As mayor, he established the Shiraz Mirza Community Hall Trust which led to the opening of two "multicultural community hubs" in New Malden and Norbiton - halls which host social, business and training activities to encourage social cohesion, and which are owned by the community itself.
'Illness gave me second life'
After becoming mayor in 2000, Coun Mirza said that one of his first aims was "to meet every single officer of the council" because "you need to have personal interaction with people to find out about them".
This love of interaction - to learn and to change perceptions - characterises Coun Mirza's work and has its roots in the time when he was paralysed by a neurological virus, which changed his philosophy on life.
It was during his rehabilitation that he began to foster new links with his local community.
Coun Mirza said: "I have a reason to smile because of my illness, because of my second life. I have never been serious, I am always happy."
He added: "Kevin was standing as a non-political person. I have a political role, but I'm non-political.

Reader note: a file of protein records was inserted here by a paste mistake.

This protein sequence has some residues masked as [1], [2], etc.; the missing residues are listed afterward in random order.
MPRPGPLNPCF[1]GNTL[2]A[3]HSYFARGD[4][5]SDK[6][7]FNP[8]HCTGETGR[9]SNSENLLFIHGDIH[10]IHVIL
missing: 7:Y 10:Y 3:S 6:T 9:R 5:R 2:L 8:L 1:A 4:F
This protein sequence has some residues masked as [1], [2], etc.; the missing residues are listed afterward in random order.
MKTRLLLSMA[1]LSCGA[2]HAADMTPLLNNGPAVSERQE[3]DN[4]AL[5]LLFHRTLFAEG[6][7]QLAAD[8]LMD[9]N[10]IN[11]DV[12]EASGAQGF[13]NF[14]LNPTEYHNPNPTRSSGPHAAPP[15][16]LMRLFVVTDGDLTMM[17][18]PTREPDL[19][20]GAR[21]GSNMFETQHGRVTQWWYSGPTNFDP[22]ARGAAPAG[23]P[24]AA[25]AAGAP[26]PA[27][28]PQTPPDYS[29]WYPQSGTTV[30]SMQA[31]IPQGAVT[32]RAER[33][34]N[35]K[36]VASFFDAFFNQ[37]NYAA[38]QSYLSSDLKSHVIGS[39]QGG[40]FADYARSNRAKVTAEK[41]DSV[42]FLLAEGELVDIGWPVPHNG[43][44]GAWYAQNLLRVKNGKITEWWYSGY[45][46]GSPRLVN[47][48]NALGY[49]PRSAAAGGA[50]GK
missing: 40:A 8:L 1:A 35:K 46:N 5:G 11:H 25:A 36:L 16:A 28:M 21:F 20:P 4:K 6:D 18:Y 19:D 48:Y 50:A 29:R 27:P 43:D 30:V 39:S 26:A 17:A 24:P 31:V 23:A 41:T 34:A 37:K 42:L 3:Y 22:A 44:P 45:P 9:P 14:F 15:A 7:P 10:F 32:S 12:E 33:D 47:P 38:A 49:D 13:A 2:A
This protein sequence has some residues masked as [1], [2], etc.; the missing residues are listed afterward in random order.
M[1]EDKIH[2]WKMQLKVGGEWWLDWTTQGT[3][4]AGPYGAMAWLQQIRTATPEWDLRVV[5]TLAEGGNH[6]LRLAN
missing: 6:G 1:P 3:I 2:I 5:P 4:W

"I am politician with a small 'p' - a community politician. I focus one-to-one with my residents.
"When this role came up, my foundation was very strong. What I'm saying to people is 'let's meet one-to-one. Let me hear. Tell me'."
Coun Mirza, who came to Britain from Pakistan when he was 19, said he sees his new role as a "champion" for equality and diversity in a context wider than that just of the police.
He said: "I want to change perceptions. I need to make sure this happens not just from a police perspective, but from a community perspective."
Coun Mirza wants to encourage people from minority groups to approach him with their experiences and believes he can relate to them - not because of his own ethnicity, but because of his desire to reach out to people and improve situations.
He said: "I want people to be upfront. Sometimes in minority communities there is a stigma that people don't want their issues to get out.
"I want people to think I am one of them - not because of my colour, but because it is my role. It is my role to change thinking.
"If we are here to live, work and enjoy life, we need to open up on a fundamental level.